"I will tell you when Serena had her issue at the Open [Williams was penalized a point on match point against Kim Clijsters in 2009 after cursing and shaking her racket in the direction of an official who called a foot fault.] I don't think any media entity covered it more, played the clips, and had diverse views on it, from Skip Bayless on
"We like to have relationships with those we are covering and we try to separate church and state," he continued. "There are issues with other athletes that we ask to pose for magazines and things like that. But if you look at the breadth and scope of our coverage with the Williams sisters, and especially the issue that Serena had and the number of times we covered that incident, and the follow up, I would stack up our coverage related to Serena Williams with anyone in the media."
This column appreciates Williamson's time (even when we don't agree with his answers) and he addressed a number of questions that readers have asked SI.com over the last couple of weeks:
It was so overt, and talk about transparency. It was just the moment. No disrespect meant to Tostitos, but it's a funny name. It had no bearing on anything. It was a fun, flip, offbeat humorous moment. I think sometimes people get a little bit crazy. They are looking for conspiracy. So you can break some news here: I'll tell you that because Brent put that in there, he is getting a lifetime supply of Tostitos as long as he lives. You caught us! (laughs).
At the same point, we are doing a regional and sometimes national telecast and I have to put the best people on the best games to get the best dissection of analysis and perspective on those games. That's my job. My job is not to aggravate any fan bases. Ultimately, you have to look at the bigger decision. You put the best people in the best opportunity to succeed. I don't really get [the] Michigan football connection with Matt. I get the Lions. But I get that it's clearly an issue among some fans in that area. The extent of the issue is the question.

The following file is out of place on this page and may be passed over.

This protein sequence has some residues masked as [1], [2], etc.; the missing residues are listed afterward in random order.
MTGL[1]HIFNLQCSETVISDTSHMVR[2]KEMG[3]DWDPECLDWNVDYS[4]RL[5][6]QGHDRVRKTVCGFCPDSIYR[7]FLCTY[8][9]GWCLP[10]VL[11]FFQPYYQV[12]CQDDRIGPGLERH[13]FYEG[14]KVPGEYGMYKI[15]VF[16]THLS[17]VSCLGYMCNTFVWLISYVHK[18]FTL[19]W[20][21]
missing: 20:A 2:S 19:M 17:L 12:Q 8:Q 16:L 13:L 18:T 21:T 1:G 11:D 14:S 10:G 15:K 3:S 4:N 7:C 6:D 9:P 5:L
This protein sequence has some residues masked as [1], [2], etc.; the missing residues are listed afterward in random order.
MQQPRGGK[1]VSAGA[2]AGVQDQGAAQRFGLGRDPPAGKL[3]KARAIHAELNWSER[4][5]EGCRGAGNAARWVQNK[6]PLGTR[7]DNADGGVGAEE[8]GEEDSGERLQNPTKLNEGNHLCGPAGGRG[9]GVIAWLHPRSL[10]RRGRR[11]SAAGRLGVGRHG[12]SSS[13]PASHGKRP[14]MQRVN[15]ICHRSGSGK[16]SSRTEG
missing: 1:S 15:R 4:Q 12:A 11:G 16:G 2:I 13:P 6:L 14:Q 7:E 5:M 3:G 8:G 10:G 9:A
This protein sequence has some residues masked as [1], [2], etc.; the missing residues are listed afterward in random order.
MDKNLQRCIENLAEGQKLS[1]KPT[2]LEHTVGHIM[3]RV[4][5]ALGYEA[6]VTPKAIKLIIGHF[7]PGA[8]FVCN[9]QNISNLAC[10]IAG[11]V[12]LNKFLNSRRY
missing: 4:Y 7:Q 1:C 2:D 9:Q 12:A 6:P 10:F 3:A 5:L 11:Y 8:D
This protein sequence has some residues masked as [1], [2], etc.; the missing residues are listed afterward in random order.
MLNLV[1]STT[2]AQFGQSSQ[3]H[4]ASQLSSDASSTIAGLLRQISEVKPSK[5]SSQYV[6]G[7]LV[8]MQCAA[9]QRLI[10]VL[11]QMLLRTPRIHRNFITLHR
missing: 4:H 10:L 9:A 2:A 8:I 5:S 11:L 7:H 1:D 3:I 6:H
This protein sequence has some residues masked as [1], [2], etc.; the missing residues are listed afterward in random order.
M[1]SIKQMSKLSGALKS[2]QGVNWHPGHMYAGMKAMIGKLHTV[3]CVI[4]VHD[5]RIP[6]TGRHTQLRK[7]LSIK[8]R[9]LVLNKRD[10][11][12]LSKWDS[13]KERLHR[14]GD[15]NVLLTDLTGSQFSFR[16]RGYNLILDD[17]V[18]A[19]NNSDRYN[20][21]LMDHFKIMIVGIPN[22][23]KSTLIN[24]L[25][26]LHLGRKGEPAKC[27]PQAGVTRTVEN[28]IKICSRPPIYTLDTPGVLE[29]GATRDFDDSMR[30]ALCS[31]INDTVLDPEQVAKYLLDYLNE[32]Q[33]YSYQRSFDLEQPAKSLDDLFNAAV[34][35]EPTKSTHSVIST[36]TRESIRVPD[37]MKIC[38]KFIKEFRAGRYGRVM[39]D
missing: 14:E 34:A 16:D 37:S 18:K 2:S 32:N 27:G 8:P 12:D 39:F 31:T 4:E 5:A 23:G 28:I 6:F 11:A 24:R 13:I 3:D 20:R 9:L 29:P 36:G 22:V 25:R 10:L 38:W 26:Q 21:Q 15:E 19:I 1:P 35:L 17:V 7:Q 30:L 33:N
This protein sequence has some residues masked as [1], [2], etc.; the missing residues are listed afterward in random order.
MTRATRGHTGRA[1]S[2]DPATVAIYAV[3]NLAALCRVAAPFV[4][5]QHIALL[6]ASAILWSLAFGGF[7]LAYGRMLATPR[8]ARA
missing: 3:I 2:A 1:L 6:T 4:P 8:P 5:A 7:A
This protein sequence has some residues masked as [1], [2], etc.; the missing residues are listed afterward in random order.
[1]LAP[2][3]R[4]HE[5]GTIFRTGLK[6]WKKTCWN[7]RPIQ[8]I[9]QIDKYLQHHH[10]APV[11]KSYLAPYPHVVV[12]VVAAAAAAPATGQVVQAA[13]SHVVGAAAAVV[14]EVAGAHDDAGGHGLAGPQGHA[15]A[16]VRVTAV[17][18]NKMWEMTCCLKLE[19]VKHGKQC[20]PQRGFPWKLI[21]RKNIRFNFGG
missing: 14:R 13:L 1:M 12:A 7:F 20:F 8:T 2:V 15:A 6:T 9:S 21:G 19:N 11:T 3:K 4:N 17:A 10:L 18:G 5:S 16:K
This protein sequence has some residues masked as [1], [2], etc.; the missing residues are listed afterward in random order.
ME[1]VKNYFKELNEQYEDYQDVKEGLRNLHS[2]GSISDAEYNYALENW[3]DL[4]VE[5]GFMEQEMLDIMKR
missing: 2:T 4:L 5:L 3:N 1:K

It was the most lopsided title game in history, and the image spoke to everything UNLV represented in the 1990s: strength, power and flash. The
Few teams have been more polarizing and popular than the UNLV basketball squads of the early '90s, and this week HBO completed the rough cut for its upcoming
Last week, HBO Sports co-producers George Roy and Steve Stern recorded the voiceover for the hour-long program (the documentary will be narrated by actor Liev Schreiber) and are now putting the finishing touches on the program. "The signature elements of it are somewhat obvious -- the 1990 and 1991 teams were the teams that everyone connect to UNLV," said Roy. "But this is also about Jerry's era. He got there in 1973 and almost right away changed the face of basketball at UNLV and brought a lot of attention to the school, positively and negatively.
Naturally, the documentary will feature plenty of Tarkanian, whom Roy described today as a "fiery pepperpot." The former coach splits his time between Fresno, Las Vegas and San Diego. "He is still adamant about his love for those teams and his despising of the NCAA," Roy said.
Among the other notable interviews in the piece: CBS broadcaster Greg Anthony (who grew up in Las Vegas), and fellow former Rebels Stacey Augmon and Larry Johnson. Comedian Jimmy Kimmel (who grew up in Vegas) also provides some perspective. Roy said HBO attempted to get NCAA vice president David Berst, the original investigator in the case against Tarkanian and UNLV, but he and many others in the NCAA declined to speak. To offer the other side of UNLV's story, HBO did speak with Doug Dunlap, who was a member of NCAA"s enforcement staff who worked on the case.
As for the famed Richie (The Fixer) Perry,
Roy said the film took seven months to produce and given the buzz for the UNLV era in the sports blogosphere, it has the potential to be a big hit for HBO.
"Those 1990 and 1991 teams took on the aura of a professional team," said Roy. "They sort of had an outlaw, streetball ethos and for a time the UNLV hats were just as popular in Jersey City or the suburbs of Chicago as they were in Las Vegas. Their style of play and rebellious attitude toward both competitors and the establishment made them transcend basketball in a lot of ways. It was a fun one for us to do."
ESPN's Mike Tirico
"We knew we wanted a few completely different perspectives on the topic," said ESPN Radio talent producer Shaun Wyman, who books guests for the podcast and works with Tirico and producer Rob Kelly to come up with story ideas and guests. "We looked for a coach who had been through the process recently and Jim worked out great. We wanted an AD or GM that admittedly has made some mistakes but also some great hires, and Rick was suggested through a mutual contact. Mike wanted to hear from an agent that represented coaches and executives and suggested that firm, and with Googling and a blind call, I found Glenn. It took about 10 days from when we started the guest ideas until the finished product."